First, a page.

signiíicant digit. 1his process is continued by di·iding the quotient by 16 and writing the remainder
until the quotient is 0. \hen períorming the di·ision, the remainders which will represent the hex
equi·alent oí the decimal number are written beginning at the least signiíicant digit ,right, and each
new digit is written to the next more signiíicant digit ,the leít, oí the pre·ious digit. Consider the
number 449¯8.

Di·ision Quotient Remainder lex Number
449¯8 , 16 2811 2 2
2811 , 16 1¯5 11 B2
1¯5 , 16 10 15 lB2
10 , 16 0 0 10 AlB2


As you can see, we are back with the original number. 1hat is what we should expect.

\hen you use hex numbers in an 8085 program, the Assembler usually requires the most signiíicant
hex digit to be 0 e·en ií this number oí digits exceed the size oí the register. 1his is an Assembler
requirement and your ·alue will be assembled correctly.










Hexadecimal numeral system
lrom \ikipedia, the íree encyclopedia
1he hexadecimal numeral system, also known as just hex, is a numeral system made up oí 16
symbols ,base 16,. It uses the common symbols in the decimal numeral system ,0 through 9, and
includes six extra symbols. 1hese symbols are characters taken írom the Lnglish alphabet: A, B, C,
D, L and l. 1he hexadecimal system replaced the octal numeral system íor much oí the work done
on computers. 1he most commonly used íorm oí binary is the byte. 1his is eight binary digits ,bits,.
lexadecimal only needs two digits to show the iníormation in one byte oí data. As computers
become more ad·anced, they tend to use larger groups oí bits but they use multiples oí 8 ,16, 24, 32,
64, etc,. lexadecimal makes it easier to write these large binary numbers. lexadecimal numbers are
written with a "h" aíter the number. lor example, 63h means 63 hexadecimal.
lexadecimal ·alues
lexadecimal is similar to the octal numeral system ,base 8, because each can be easily compared to
the binary numeral system. lexadecimal uses a íour-bit binary coding. 1his means that eachdigit in
hexadecimal is the same as íour digits in binary. Octal uses a three-bit binary system.

Hex Binary Octal ecimal
0 0 0 0
1 1 1 1
2 10 2 2
3 11 3 3
4 100 4 4
5 101 5 5
Hex Binary Octal ecimal
8 1000 10 8
9 1001 11 9
A 1010 12 10
B 1011 13 11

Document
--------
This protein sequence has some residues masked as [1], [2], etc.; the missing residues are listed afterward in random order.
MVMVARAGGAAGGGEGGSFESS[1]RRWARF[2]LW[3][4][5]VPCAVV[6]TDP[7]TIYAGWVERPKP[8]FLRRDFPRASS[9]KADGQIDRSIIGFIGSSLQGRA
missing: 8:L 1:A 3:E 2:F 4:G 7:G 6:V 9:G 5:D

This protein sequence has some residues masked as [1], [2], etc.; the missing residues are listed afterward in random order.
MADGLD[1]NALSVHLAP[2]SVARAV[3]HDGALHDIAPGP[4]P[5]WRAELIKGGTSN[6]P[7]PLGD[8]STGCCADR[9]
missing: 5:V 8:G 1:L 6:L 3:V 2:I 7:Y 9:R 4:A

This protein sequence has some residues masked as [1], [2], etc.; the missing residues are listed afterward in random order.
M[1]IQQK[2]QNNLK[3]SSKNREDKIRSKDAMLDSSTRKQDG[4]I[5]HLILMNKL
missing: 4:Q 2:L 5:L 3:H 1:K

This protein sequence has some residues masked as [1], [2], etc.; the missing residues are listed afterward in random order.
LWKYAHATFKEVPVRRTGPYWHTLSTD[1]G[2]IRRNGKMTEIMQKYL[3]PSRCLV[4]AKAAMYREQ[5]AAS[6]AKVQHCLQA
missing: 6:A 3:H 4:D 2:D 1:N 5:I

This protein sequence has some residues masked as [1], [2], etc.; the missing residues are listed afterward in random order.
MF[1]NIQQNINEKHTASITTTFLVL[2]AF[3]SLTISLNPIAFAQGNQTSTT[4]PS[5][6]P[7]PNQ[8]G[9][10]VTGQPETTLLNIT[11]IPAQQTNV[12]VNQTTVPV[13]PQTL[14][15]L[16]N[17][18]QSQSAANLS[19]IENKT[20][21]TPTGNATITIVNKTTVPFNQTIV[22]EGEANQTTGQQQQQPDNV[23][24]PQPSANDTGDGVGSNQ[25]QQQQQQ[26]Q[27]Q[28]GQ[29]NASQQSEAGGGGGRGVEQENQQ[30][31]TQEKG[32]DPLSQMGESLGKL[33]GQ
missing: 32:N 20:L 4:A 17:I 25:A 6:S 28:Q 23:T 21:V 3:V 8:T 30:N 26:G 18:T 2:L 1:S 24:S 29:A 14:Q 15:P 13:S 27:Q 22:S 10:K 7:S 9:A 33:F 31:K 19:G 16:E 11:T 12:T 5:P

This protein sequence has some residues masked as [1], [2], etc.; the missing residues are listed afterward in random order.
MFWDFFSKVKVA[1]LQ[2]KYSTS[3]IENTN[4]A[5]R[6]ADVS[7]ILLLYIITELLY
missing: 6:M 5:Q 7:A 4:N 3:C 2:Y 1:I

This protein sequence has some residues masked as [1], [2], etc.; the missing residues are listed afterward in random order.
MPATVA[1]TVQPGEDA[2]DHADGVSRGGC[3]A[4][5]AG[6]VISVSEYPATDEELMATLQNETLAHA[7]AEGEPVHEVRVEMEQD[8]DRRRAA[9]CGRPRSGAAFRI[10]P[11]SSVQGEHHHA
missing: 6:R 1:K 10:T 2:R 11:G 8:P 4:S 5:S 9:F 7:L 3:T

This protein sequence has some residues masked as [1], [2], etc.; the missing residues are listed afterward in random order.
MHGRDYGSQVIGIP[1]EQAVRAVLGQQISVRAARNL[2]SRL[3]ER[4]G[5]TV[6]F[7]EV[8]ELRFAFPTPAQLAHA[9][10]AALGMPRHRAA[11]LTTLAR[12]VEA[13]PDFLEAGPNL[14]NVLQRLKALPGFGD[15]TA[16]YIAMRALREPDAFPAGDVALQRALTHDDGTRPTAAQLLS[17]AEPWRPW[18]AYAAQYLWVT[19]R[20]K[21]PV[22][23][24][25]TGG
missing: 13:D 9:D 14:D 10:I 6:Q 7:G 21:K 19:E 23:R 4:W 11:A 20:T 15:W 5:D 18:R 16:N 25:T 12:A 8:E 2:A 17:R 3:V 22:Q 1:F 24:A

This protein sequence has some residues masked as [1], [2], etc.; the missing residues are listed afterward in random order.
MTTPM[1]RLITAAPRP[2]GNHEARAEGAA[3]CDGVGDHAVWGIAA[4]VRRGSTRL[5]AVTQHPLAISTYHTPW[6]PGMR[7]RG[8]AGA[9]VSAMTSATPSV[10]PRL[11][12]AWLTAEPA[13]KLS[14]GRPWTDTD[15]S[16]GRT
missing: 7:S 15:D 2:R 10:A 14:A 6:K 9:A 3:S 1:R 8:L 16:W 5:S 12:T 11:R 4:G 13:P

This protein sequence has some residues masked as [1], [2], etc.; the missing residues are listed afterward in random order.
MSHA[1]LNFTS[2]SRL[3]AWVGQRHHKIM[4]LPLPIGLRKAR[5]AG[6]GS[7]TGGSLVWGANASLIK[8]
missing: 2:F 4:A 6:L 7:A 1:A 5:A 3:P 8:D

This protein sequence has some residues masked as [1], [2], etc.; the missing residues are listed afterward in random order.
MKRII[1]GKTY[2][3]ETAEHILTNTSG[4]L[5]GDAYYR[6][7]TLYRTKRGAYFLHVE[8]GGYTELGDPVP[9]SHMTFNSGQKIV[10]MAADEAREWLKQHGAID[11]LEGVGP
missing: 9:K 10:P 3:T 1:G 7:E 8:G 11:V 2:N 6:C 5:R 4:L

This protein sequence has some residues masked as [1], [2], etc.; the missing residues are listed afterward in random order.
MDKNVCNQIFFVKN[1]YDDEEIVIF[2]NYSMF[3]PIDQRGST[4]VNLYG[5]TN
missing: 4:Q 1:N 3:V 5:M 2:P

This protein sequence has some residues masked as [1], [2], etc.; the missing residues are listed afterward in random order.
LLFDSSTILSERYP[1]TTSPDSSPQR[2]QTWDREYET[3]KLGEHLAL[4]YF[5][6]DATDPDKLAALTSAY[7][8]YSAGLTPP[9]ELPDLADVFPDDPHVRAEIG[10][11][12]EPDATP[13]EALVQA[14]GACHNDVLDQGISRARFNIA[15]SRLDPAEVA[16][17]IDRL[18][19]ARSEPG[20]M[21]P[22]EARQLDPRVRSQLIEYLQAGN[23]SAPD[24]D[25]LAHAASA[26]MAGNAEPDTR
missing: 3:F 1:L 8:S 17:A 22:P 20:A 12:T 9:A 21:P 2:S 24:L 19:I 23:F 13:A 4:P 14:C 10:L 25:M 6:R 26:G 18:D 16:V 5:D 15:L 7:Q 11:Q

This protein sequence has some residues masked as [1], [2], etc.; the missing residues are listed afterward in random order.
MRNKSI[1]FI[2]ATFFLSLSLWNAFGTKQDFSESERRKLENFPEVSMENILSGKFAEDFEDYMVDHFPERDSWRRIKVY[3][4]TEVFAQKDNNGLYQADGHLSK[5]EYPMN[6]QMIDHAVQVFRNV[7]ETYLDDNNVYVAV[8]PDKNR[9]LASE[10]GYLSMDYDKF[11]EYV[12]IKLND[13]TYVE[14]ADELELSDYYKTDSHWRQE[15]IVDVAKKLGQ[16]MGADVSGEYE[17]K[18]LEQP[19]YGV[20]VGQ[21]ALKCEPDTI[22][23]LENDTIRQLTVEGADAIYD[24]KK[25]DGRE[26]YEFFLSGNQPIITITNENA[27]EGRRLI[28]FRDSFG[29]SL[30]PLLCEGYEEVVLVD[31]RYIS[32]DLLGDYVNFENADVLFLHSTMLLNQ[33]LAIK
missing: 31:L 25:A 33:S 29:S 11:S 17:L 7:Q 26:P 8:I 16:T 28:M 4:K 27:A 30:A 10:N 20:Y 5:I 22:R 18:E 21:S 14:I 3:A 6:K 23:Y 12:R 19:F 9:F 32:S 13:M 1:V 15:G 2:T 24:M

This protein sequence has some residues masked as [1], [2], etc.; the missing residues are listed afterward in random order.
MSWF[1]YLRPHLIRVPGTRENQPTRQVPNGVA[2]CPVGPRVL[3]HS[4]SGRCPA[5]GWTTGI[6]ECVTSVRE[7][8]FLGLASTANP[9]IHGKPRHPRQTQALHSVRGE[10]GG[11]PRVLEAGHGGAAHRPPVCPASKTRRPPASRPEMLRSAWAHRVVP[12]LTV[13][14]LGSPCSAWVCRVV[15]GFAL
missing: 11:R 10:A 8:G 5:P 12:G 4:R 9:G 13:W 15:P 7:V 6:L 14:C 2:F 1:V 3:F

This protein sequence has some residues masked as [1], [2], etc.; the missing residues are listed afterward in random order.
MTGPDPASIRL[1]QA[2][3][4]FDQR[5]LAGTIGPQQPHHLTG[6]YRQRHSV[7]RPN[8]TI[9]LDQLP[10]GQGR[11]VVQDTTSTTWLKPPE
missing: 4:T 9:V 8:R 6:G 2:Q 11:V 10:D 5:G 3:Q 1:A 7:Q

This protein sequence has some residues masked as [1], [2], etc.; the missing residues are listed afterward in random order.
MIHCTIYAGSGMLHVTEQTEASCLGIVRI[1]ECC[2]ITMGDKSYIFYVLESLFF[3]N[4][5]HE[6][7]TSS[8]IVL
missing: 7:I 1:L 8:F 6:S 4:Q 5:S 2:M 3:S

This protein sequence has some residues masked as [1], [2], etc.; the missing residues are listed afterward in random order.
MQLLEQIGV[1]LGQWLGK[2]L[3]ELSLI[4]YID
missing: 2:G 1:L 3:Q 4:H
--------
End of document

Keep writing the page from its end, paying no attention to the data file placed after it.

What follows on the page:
C 1100 14 12
D 1101 15 13
Hex Binary Octal ecimal
10 1 0000 20 16
11 1 0001 21 1¯
24 10 0100 44 36
5L
101
1110
136 94
100
1 0000
0000
400 256
6 110 6 6
¯ 111 ¯ ¯

L 1110 16 14
l 1111 1¯ 15

5C2
101
1100
0010
2¯02 14¯4
1000
1 0000
0000
0000
10000 4096
lACL
1111
1010
1100
1110
1¯5326 64206

Con·ersion
Binary to hexadecimal
Changing a number írom binary to hex uses a grouping method. 1he binary number is separated
into groups oí íour digits starting írom the right. 1hese groups are then con·erted to hexadecimal
digits as shown in the chart abo·e íor the hexadecimal numbers 0 through l. 1o change írom
hexadecimal, the re·erse is done. 1he hex digits are each changed to binary and the grouping is
usually remo·ed.
Binary Groupings Hex
01100101

0110 0101 65
010010110110

0100 1011 0110 4B6
1101011101011010 1101 0111 0101 1010 D¯5A
Hexadecimal and decimal
1o con·ert a number írom hexadecimal to decimal, do the íollowing:
1, 1ake the least signiíicant hexadecimal digit. 1hat is the digit on the right end. Ií it is 0 thru 9 lea·e
it at that ·alue. Ií it is A or abo·e con·ert it to 10 thru 15. 1his will be the íirst item in a sum.
2, 1ake the second-least signiíicant digit. 1hat is next to the digit on the right end. Do the abo·e but
multiply the ·alue obtained by 16. Add this to the sum.
3, 1ake the third-least signiíicant digit and con·ert is as in 1, abo·e, then multiply it by 16
2
,that is,
16 squared, or 256,. Add it to the sum.
4, Repeat the abo·e íor more places. lor each new place, add one more to the power oí 16. Because
hexadecimal uses extra symbols, it is important to remember the decimal ·alue oí each oí the
symbols: A ~ 10, B ~ 11, C ~ 12, D ~ 13, L ~ 14, and l ~ 15.

Location
6 5 4 3 2 1
Value 10485¯6 ,16
5
, 65536 ,16
4
, 4096 ,16
3
, 256 ,16
2
, 16,16
1
, 1 ,16
0
,
Lxample: 5lh and 3425h to decimal

5lh to decimal
Hex

ecima
l
5lh ~ , 5 x 16 , - , 15 x 1 ,
~ 80 - 15
5lh ~ 95


3425h to decimal
Hex

ecimal
3425h ~ , 3 x 4096 , - , 4 x 256 , - , 2 x 16, - , 5 x 1 ,
~ 12288 - 1024 - 32 - 5
3425h ~ 13349